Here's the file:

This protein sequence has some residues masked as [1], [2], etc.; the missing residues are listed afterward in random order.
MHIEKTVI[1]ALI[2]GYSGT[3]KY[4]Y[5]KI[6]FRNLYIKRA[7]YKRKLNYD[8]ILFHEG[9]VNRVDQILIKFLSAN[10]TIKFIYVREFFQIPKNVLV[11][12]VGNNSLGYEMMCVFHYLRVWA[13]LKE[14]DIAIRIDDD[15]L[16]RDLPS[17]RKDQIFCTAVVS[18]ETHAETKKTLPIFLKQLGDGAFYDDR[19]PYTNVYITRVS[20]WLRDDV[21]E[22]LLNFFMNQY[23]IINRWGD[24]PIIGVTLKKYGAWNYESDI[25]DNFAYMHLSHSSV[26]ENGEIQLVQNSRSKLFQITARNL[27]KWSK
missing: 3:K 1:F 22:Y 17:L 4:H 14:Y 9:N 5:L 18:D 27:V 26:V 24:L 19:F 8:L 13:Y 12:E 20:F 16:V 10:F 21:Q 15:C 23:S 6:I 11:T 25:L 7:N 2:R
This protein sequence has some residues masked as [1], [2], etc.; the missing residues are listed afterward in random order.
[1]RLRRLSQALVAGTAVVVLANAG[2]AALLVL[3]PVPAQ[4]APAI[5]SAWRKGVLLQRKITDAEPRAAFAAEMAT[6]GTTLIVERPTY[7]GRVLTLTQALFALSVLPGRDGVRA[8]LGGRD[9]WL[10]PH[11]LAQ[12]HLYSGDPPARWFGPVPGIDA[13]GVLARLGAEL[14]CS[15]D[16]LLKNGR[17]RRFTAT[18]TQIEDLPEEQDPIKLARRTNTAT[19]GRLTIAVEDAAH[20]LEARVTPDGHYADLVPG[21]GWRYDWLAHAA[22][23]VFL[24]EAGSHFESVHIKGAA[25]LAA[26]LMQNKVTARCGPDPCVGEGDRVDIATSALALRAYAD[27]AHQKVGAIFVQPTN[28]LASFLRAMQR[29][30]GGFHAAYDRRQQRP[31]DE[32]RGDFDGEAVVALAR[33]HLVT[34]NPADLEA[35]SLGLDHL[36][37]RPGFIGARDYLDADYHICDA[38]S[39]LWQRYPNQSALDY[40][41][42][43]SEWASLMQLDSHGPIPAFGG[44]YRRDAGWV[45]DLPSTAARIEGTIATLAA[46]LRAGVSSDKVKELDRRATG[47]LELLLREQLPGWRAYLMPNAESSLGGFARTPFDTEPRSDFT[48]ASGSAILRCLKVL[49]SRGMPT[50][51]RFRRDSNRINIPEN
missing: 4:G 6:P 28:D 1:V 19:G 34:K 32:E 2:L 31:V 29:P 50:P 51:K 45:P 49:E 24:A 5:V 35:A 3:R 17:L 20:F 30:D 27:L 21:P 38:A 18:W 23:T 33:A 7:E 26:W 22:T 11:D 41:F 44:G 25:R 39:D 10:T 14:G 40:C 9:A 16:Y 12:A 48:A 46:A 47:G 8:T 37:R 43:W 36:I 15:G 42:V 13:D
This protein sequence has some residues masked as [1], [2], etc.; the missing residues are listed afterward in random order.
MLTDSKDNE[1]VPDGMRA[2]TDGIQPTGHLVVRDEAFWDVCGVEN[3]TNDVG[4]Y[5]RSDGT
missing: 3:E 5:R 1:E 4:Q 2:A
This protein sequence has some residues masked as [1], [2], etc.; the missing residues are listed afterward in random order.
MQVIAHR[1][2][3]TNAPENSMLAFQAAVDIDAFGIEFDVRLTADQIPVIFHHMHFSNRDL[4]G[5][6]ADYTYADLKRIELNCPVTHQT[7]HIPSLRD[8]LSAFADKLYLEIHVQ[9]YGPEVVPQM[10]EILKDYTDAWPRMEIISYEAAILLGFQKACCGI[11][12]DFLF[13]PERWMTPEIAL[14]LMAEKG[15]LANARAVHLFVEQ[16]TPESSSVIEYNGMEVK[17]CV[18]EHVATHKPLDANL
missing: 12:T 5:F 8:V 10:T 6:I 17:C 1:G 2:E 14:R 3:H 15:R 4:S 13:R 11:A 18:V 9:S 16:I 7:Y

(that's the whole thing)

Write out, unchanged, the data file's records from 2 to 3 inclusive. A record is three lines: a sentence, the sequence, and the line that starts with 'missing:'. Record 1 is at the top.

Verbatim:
This protein sequence has some residues masked as [1], [2], etc.; the missing residues are listed afterward in random order.
[1]RLRRLSQALVAGTAVVVLANAG[2]AALLVL[3]PVPAQ[4]APAI[5]SAWRKGVLLQRKITDAEPRAAFAAEMAT[6]GTTLIVERPTY[7]GRVLTLTQALFALSVLPGRDGVRA[8]LGGRD[9]WL[10]PH[11]LAQ[12]HLYSGDPPARWFGPVPGIDA[13]GVLARLGAEL[14]CS[15]D[16]LLKNGR[17]RRFTAT[18]TQIEDLPEEQDPIKLARRTNTAT[19]GRLTIAVEDAAH[20]LEARVTPDGHYADLVPG[21]GWRYDWLAHAA[22][23]VFL[24]EAGSHFESVHIKGAA[25]LAA[26]LMQNKVTARCGPDPCVGEGDRVDIATSALALRAYAD[27]AHQKVGAIFVQPTN[28]LASFLRAMQR[29][30]GGFHAAYDRRQQRP[31]DE[32]RGDFDGEAVVALAR[33]HLVT[34]NPADLEA[35]SLGLDHL[36][37]RPGFIGARDYLDADYHICDA[38]S[39]LWQRYPNQSALDY[40][41][42][43]SEWASLMQLDSHGPIPAFGG[44]YRRDAGWV[45]DLPSTAARIEGTIATLAA[46]LRAGVSSDKVKELDRRATG[47]LELLLREQLPGWRAYLMPNAESSLGGFARTPFDTEPRSDFT[48]ASGSAILRCLKVL[49]SRGMPT[50][51]RFRRDSNRINIPEN
missing: 4:G 6:P 28:D 1:V 19:G 34:K 32:E 2:L 31:V 29:P 50:P 51:K 45:P 49:E 24:A 5:V 35:A 3:R 17:L 20:F 30:D 27:L 21:P 38:A 18:W 23:T 33:A 7:E 26:W 22:T 11:D 41:F 44:G 25:R 39:D 10:T 14:G 40:C 9:A 16:Y 12:A 48:A 46:A 47:G 8:T 37:R 43:W 36:I 15:G 42:V 13:D
This protein sequence has some residues masked as [1], [2], etc.; the missing residues are listed afterward in random order.
MLTDSKDNE[1]VPDGMRA[2]TDGIQPTGHLVVRDEAFWDVCGVEN[3]TNDVG[4]Y[5]RSDGT
missing: 3:E 5:R 1:E 4:Q 2:A